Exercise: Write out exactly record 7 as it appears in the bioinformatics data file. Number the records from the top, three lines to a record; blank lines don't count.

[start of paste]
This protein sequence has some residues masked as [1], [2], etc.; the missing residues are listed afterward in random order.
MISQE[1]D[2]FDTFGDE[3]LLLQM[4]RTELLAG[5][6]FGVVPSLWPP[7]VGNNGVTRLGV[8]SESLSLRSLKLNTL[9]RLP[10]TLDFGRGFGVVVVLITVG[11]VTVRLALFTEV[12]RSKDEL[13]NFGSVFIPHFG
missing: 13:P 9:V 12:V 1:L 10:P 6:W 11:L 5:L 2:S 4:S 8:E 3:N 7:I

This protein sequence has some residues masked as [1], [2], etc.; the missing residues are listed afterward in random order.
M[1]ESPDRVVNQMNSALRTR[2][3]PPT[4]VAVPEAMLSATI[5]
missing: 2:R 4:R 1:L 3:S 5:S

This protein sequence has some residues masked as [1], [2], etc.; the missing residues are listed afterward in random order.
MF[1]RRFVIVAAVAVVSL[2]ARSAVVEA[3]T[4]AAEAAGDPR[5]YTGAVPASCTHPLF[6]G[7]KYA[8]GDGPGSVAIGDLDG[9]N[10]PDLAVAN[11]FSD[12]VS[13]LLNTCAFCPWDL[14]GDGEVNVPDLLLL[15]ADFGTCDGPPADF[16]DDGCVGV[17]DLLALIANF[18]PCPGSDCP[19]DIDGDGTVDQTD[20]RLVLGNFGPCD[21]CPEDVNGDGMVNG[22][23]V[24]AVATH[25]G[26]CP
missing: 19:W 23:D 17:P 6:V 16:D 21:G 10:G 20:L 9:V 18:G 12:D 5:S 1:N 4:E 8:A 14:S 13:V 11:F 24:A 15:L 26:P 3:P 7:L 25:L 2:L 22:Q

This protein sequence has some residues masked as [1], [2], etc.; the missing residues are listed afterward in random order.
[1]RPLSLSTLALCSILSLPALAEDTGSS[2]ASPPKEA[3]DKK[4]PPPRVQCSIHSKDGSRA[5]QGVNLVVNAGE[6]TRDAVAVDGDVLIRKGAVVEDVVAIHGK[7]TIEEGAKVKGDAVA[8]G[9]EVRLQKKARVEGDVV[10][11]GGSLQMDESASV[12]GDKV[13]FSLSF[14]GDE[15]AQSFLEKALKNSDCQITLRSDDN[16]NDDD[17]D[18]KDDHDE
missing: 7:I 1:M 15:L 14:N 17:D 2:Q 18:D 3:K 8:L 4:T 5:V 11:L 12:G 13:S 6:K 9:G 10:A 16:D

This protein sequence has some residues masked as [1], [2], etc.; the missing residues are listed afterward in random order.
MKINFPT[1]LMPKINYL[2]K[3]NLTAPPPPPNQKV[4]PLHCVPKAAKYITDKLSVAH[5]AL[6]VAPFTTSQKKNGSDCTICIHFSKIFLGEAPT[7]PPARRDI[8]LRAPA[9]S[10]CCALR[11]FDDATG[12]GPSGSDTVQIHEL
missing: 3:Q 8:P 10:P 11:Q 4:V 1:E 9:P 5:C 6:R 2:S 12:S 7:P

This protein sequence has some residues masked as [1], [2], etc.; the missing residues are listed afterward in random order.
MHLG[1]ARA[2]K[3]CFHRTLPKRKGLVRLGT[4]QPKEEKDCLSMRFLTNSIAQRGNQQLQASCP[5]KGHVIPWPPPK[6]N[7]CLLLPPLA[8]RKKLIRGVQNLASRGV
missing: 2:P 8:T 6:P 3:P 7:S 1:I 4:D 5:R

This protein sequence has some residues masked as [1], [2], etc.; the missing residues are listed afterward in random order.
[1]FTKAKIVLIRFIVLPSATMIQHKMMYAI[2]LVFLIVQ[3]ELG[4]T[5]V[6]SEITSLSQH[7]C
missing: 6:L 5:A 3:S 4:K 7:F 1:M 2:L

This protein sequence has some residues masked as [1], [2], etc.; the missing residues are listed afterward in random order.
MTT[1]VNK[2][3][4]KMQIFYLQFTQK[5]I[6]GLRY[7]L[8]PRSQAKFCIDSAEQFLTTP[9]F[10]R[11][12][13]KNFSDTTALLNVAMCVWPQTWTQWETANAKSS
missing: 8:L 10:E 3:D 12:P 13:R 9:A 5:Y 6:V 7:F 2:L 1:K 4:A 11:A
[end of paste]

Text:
This protein sequence has some residues masked as [1], [2], etc.; the missing residues are listed afterward in random order.
[1]FTKAKIVLIRFIVLPSATMIQHKMMYAI[2]LVFLIVQ[3]ELG[4]T[5]V[6]SEITSLSQH[7]C
missing: 6:L 5:A 3:S 4:K 7:F 1:M 2:L